Life-62-_-Cross-reactivity-in-food-allergy _ VIKUDO
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WHAT IS CROSS REACTIVITY?

Cross-reactivity occurs when your body’s immune system mistakenly determines that the proteins of one substance and the proteins of another are similar.

The direct response of the immune system to an allergen – a specific type of protein

Hello,

The life of people with allergies is not easy. Instead of walking to see the beautiful spring flowers, they could not breathe, instead of enjoying the culinary pleasure, they were afraid and did not dare to taste the strange foods. There are a lot of animals that they love so much, but unfortunately they cannot be with them.

Their allergic reactions like this have been clarified by me in my previous conversations about different types of allergies, such as wheat allergy, general food allergy, pollen allergy, and latex allergy.

All of these allergies, regardless of the cause of any food, pollen or latex, all have the same principle that the body’s immune system has wrongly determined that the substance is food allergens, pollen or latex which are harmful and react to excessively.

The most common of these allergies is that the immune system produces an antibody called IgE, which is specific to contacting or ingesting the proteins, pollen or latex of a food at the first moment of its life. Then the next time they are exposed or ingested to food, pollen, or pus, the specific IgE antibody-forming reactions mentioned above, along with a host of other toxic chemicals, disrupt a wide range of functions of the organ systems of the body, which are accompanied by the typical symptoms of food allergies or latex allergy.

Again, food allergies can be caused by the most common foods which are milk, eggs, wheat, soybeans, peanuts, tree nuts, fish, and shellfish.

Pollen allergies, also known as allergic rhinitis, or also very special names – hay fever, can be caused by pollen plants usually in spring, grass pollen usually in spring and summer, the Weed pollen is common in the fall, fungal spores and mold are common in the warmer months, and can be caused by dogs, cats, rabbits, etc. in all seasons of the year.

And latex allergy, directly caused by latex from trees containing latex, most of course, from rubber trees and white latex trees like figs, banyan, banyan, plantain, cactus, oleander, etc. indirectly through household products, toys or tools, medical or health care supplies that contain or contain natural latex ingredients.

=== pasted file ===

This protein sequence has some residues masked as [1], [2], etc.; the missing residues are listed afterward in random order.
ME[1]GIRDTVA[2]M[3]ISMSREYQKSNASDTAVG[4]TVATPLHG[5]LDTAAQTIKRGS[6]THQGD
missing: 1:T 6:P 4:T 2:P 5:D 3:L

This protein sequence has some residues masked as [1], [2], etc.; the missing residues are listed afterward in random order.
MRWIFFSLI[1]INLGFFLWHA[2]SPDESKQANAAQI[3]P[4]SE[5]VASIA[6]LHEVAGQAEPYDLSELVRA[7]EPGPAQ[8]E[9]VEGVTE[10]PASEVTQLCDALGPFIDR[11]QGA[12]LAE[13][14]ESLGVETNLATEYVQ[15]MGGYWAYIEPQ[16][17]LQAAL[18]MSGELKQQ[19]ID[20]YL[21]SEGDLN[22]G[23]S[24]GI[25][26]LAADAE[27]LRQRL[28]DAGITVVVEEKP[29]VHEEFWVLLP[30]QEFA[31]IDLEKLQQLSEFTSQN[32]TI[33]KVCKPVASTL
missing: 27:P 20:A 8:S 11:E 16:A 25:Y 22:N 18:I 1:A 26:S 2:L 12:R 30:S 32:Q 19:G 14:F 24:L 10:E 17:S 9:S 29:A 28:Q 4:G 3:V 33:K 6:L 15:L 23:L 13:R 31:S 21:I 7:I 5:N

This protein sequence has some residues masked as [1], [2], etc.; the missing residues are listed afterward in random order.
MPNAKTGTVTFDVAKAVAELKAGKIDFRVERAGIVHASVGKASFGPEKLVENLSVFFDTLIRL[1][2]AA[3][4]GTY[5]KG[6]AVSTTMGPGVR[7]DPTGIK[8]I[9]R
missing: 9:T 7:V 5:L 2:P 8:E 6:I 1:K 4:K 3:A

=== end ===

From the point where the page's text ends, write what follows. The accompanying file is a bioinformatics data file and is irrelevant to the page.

The cross-reactivity of the immune system to a protein similar in structure to that of the protein has been “recalled”.

But in practice, allergy phenomena occur even more complicated because not only because allergies occur to specific proteins, identified as just above, but also some other proteins are structurally similar to these proteins, in another food. As a result, the immune system is so sensitive that it is similar and produces allergic reactions known as “cross reactivity”. This is especially the case when a new protein received by the body is structurally at least 70% homologous to a protein pre-reacted by the immune system. Well, if the similarity is less than 70%, then cross-reactivity is unlikely.

In fact, cross-reactivity can occur from one food to another; between pollen and food; and, between latex and food, etc.

So now, as you can imagine that this cross-reactivity is the second wrong reaction of the immune system to a homologous protein (for example, a protein from a fruit) after making the first mistake for the protein to which it is allergic (for example, latex protein from a rubber tree)

Due to cross-reactivity, testing and diagnosing food allergies can be difficult. Because the immune system recognizes proteins that are structurally similar to a type. While a blood test (i.e. a serum IgE test) or a subcutaneous injection may be positive for a food or pollen, the person may actually be cross-allergic to another substance. Therefore, these test results may not correctly identify the true food allergen, in fact leading to many cases where, even though they test positive for a food, they still eat without experiencing anything, and vice versa, there is. also foods that can cause crossbreeding. reactivity, the tests mentioned above may not detect it.

CROSS-REACTIVITY RATE IN THE POPULATION

  • About 70% of people with food allergies also suffer from other allergies, including pollen allergies.
  • About 20% of the population has a pollen allergy, about half of them also suffer from oral allergy, also known as oral allergy syndrome, or hypersensitivity to foods; and a few of them also had intestinal allergies.